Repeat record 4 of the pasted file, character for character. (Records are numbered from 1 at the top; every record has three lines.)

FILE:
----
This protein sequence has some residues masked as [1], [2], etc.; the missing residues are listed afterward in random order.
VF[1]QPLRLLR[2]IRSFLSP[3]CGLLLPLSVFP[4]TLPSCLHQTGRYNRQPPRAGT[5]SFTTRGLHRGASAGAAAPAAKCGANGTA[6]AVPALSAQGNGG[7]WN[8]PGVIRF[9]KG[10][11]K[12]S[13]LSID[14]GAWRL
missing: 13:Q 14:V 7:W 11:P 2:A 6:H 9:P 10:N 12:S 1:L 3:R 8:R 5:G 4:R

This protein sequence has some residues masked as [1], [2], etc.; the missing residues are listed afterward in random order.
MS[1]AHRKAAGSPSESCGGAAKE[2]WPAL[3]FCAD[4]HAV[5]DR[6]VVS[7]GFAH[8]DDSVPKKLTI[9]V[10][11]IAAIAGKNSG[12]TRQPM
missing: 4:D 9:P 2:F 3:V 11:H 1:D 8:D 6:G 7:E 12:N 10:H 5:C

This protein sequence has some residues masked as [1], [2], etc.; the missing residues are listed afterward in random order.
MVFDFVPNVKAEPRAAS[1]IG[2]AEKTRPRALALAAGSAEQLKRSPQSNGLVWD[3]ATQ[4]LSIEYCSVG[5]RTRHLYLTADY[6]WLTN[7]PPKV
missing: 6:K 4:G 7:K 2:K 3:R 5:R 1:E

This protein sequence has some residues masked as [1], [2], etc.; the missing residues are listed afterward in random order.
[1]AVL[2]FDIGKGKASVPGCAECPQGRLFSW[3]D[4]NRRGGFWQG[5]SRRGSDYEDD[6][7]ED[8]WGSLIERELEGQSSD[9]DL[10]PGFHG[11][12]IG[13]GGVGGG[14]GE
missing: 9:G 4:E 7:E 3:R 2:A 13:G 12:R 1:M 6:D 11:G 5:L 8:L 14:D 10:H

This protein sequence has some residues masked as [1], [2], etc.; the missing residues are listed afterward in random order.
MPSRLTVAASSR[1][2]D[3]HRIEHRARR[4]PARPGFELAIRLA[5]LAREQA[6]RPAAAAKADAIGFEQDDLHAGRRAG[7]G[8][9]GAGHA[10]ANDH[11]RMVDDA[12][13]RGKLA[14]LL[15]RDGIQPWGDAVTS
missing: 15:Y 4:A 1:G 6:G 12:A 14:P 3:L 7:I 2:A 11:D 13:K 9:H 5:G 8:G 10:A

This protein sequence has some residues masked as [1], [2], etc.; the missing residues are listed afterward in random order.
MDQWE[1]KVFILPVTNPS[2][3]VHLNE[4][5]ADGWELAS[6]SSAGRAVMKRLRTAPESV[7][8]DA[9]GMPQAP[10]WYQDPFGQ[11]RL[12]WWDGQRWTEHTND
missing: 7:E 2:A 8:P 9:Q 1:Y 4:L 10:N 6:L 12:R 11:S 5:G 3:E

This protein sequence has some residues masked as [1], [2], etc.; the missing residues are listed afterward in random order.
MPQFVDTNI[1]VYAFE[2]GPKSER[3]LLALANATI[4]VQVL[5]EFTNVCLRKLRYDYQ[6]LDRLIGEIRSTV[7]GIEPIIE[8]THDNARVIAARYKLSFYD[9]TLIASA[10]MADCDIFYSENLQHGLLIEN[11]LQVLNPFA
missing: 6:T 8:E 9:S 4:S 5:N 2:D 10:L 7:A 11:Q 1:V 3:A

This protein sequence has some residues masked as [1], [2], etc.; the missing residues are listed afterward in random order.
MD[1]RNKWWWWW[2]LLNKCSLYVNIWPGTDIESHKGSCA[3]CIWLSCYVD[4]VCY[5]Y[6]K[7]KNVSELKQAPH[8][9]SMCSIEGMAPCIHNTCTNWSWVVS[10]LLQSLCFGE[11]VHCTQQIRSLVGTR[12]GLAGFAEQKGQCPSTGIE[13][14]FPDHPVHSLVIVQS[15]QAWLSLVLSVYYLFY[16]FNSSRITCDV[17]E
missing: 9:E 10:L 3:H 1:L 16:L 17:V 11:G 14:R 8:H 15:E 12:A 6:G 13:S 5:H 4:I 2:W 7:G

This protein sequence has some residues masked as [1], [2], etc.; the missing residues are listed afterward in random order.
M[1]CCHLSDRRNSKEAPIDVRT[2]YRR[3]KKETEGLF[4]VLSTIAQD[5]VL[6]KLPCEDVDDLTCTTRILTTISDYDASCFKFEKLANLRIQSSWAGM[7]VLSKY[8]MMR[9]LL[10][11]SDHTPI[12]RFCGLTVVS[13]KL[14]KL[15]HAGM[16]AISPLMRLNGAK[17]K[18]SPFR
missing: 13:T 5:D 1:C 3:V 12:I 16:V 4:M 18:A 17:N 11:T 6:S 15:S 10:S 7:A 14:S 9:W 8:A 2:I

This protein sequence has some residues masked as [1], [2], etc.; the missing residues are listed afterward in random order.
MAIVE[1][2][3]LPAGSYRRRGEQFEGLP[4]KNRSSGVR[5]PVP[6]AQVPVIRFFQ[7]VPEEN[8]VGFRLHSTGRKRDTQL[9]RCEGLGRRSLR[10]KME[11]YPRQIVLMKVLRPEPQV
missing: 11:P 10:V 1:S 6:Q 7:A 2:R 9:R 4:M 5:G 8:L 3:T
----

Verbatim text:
This protein sequence has some residues masked as [1], [2], etc.; the missing residues are listed afterward in random order.
[1]AVL[2]FDIGKGKASVPGCAECPQGRLFSW[3]D[4]NRRGGFWQG[5]SRRGSDYEDD[6][7]ED[8]WGSLIERELEGQSSD[9]DL[10]PGFHG[11][12]IG[13]GGVGGG[14]GE
missing: 9:G 4:E 7:E 3:R 2:A 13:G 12:R 1:M 6:D 11:G 5:L 8:L 14:D 10:H